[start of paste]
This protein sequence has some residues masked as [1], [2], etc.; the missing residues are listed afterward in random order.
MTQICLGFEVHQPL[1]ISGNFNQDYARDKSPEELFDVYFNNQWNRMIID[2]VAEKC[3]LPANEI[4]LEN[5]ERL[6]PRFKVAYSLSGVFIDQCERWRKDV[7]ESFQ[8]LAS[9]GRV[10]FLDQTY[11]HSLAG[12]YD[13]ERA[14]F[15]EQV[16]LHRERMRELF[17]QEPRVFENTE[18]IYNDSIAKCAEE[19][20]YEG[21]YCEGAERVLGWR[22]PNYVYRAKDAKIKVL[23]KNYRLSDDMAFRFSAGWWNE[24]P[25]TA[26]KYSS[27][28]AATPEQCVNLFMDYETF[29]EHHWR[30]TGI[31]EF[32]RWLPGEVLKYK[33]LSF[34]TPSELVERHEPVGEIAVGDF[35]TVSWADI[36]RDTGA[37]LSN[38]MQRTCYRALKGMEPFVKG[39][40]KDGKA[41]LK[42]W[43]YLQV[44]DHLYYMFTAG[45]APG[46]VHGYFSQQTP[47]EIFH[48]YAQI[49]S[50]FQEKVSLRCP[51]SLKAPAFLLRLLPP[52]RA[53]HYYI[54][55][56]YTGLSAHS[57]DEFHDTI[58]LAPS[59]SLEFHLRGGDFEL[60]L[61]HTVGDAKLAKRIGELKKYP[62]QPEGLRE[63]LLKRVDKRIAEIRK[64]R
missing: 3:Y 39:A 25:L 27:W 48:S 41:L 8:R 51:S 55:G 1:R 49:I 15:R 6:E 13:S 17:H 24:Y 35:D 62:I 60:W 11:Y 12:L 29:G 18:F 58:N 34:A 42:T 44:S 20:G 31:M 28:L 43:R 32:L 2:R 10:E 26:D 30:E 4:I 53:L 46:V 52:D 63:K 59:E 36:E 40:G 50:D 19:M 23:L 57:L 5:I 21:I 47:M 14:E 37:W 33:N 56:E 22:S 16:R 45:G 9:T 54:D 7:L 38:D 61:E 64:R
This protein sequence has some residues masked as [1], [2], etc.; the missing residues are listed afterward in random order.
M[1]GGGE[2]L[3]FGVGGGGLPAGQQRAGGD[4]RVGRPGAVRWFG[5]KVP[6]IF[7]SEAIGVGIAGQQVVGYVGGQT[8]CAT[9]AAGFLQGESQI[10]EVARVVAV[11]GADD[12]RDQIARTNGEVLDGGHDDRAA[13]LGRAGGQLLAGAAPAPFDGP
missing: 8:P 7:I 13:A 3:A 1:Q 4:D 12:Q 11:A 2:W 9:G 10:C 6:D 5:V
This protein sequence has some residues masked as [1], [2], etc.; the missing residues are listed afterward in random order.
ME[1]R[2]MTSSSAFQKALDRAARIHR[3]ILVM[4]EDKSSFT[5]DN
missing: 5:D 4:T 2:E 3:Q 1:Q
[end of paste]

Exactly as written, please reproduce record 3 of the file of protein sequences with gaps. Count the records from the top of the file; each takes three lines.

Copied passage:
This protein sequence has some residues masked as [1], [2], etc.; the missing residues are listed afterward in random order.
ME[1]R[2]MTSSSAFQKALDRAARIHR[3]ILVM[4]EDKSSFT[5]DN
missing: 5:D 4:T 2:E 3:Q 1:Q